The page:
Myanmar Coup Leaders Tried To Drain $ 1 Billion From US Account: Sources | News from banks

An executive order from US President Joe Biden gave the green light to block the transfer indefinitely, Reuters reported.

Myanmar’s military rulers attempted to move around $ 1 billion held at the Federal Reserve Bank of New York (FRBNY) to the United States days after taking power on February 1, prompting U.S. officials to freeze funds, three people with knowledge of the matter, including a US government official, told Reuters news agency.

The February 4 transaction on behalf of the Central Bank of Myanmar was initially blocked by Fed safeguards. U.S. government officials then blocked approval of the transfer until an executive order issued by U.S. President Joe Biden gave them legal permission to block it indefinitely, sources told Reuters.

A New York Fed spokesperson declined to comment on specific account holders. The US Treasury Department also declined to comment.

The attempt, which was not previously reported, came after the Myanmar military installed a new central bank governor and arrested reformist officials during the coup.

It marked an apparent effort by Myanmar generals to limit exposure to international sanctions after arresting elected officials, including de facto leader Aung San Suu Kyi, who won a national election in November. The military took power and allegations of fraud – allegations the electoral commission dismissed.

A spokesman for Myanmar’s military government did not respond to repeated calls for comment. Reuters news agency was unable to reach central bank officials.

The United States, Canada, the European Union and the United Kingdom have all issued new sanctions in the wake of the coup and the military’s deadly crackdown on protesters. The United Nations said Thursday that at least 54 people have been killed since the coup. More than 1,700 people were arrested, including 29 journalists.

Announcing a new executive order paving the way for sanctions against generals and their companies, Biden said on February 10 that the United States was taking action to prevent the generals from gaining “undue access” to $ 1 billion in government funds. government of Myanmar.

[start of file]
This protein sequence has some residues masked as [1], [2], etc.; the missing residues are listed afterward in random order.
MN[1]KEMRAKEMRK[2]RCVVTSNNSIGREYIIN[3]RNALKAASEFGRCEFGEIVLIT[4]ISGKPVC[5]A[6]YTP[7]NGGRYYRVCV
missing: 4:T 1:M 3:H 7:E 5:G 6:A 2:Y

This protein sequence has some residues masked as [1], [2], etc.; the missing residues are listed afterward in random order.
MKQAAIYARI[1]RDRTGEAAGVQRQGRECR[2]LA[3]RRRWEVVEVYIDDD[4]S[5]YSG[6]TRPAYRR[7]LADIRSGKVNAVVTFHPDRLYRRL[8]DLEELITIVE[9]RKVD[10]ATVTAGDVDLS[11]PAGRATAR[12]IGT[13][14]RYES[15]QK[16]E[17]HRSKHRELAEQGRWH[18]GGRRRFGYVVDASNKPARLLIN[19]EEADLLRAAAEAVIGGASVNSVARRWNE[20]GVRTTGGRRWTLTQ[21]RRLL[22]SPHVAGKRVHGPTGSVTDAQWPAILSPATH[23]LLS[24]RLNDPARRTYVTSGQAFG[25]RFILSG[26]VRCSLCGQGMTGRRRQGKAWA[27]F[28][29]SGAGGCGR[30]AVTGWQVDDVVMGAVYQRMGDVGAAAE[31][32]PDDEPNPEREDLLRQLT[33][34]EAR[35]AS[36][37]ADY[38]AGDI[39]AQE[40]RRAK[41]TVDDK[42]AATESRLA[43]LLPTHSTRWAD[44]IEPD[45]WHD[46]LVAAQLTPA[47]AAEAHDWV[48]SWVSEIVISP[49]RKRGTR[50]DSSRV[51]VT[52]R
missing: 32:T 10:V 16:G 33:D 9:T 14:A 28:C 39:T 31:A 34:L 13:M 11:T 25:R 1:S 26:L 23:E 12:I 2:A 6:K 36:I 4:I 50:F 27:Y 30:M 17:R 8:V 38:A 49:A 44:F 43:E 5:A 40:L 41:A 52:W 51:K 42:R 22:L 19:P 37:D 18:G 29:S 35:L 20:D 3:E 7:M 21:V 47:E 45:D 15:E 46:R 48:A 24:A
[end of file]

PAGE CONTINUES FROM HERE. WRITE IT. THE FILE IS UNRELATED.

U.S. officials did not explain the statement at the time, but an executive order issued the next day specifically names the Central Bank of Myanmar as part of the Myanmar government. The ordinance authorizes the seizure of Myanmar government assets after the coup.

Two sources told Reuters news agency that the executive order was designed to give the New York Fed the legal authority to hold $ 1 billion in Myanmar reserves indefinitely.

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Myanmar’s reserves are said to be managed by a part of the New York Fed known as the Central Bank and International Account Services (CBIAS), where many central banks hold reserves in US dollars for purposes such as settling transactions. .

An attempt to empty the account was made on February 4 but was blocked automatically by processes that had been put in place at the New York Fed before the coup, two sources told Reuters.

A source told Reuters this was because transactions involving Myanmar require further scrutiny, as the country was placed on the International Financial Action Task Force’s “gray list” for money laundering issues last year. money, in part because of the risk of the proceeds of drug trafficking being washed through its banks.

The CBIAS Compliance Manual, released in 2016, states that the New York Fed guidelines include provisions to respond to developments in account holder countries.

“Where appropriate,” he said, the bank’s legal department “will be in communication with the US State Department to clarify current events and any changes that may affect the central bank and the corresponding control of the FRBNY account. . “

The State Department declined to comment for this story.

Myanmar’s generals appeared to have firm control over Myanmar’s Central Bank at the time of the pullout attempt.

When the military took office in Myanmar on February 1, it installed a new central bank governor and detained key economic officials, including Bo Bo Nge, reformist deputy governor and Suu Kyi ally, according to the Association. assistance to political prisoners.

Thursday, he is still in detention, according to the association.

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